Do you know what is most important for you to accomplish on any given day? For your work and your personal life, create a master list of things you want to accomplish for the week and for the day, setting them in order of priority.
Every day, select one work activity and one personal activity that is non-negotiable for that day. Handle the work action immediately when you arrive (or as soon as possible after you arrive) at the office. Handle the personal activity as soon as you get home.
Do those activities thoroughly and with focus. If you finish and have extra time, select one more activity from your weekly list and do the same.
When you are working on your main activities for the day, remove all possible distractions. Close your office door and put a note on it requesting no interruptions. Turn off your phone, close down other browsers on your computer, and remove anything else that might pull you away from the task at hand.
If you have co-workers or children or others who need your time, give them a time or times when you will be available to them during the day. But ask them to respect your time when you are focused on your one important daily activity.
Do what you love and love what you do
When you are working on something you love, then you naturally want to spend productive time on it. It is engaging and fun. The problem here will be that you lose track of time and the real-world demands of some of the other things you must do.
But when you have activities that are responsibilities that are not so fun, try to treat them with the same focus and thoroughness. Here’s what one of my readers, Susan, said this in a recent comment about her passionate and boring pursuits:
I am grateful I have the life I have. I live in Hawaii, write books and teach all over the world. In the process of getting here I waited on tables and cleaned houses. I brought my passion to that as well. I looked at waitressing as being of service and blessed the food. When I cleaned someone’s home I polished and cleaned with love. Bringing your passion to even the ‘boring’ things in life allows our magical, fun filled passionate life to show up a lot quicker.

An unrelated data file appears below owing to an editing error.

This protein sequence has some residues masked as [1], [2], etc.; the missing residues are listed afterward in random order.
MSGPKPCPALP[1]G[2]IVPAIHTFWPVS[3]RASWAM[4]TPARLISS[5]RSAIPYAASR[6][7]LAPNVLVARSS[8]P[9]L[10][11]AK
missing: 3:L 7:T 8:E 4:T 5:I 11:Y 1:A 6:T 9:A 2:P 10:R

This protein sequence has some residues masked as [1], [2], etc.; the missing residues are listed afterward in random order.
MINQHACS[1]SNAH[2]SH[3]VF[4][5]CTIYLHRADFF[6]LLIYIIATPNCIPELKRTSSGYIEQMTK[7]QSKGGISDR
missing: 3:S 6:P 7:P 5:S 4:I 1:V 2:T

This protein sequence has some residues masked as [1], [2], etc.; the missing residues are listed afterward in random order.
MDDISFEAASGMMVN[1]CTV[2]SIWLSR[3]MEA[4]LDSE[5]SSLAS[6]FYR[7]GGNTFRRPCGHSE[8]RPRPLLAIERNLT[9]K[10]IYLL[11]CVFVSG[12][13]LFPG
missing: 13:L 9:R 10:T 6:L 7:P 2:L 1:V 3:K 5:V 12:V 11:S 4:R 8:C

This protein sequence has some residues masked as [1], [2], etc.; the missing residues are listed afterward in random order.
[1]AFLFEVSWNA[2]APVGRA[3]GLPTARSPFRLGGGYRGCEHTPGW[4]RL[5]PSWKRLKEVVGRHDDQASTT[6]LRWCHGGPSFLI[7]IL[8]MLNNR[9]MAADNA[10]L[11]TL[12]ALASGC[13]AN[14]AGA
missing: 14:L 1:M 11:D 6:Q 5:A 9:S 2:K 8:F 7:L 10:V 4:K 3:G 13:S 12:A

Look at the big picture
While you are sitting there with pen and paper, take a look at the bigger picture of how you want to be productive in your life. What do you want to produce? This calls for defining your core values, the principles that are most authentic and important to you.
Are you producing things for other people that you don’t believe in or have any commitment to? Are you producing effort on tasks that don’t provide meaningful results? Are you producing simply for the feeling of “accomplishing something”? Or are you producing with passion, with love?
The poet Kahlil Gibran speaks of the love we should bring to our work and all of our pursuits:
And what is it to work with love?
It is to weave the cloth with threads drawn from your heart, even as if your beloved were to wear that cloth.
It is to build a house with affection, even as if your beloved were to dwell in that house.
It is to sow seeds with tenderness and reap the harvest with joy, even as if your beloved were to eat the fruit.
It is to charge all things you fashion with a breath of your own spirit …
If you want to produce, produce with purpose, intensity, and love. Leave productivity at the door and savor the joys that come with being fully engaged with the task at hand.
Want more specific tips on being productive? Check out my friend Erin Falconer’s (editor of Pick the Brain) book Rock Star Productivity.
Did you find this post useful? Please share it!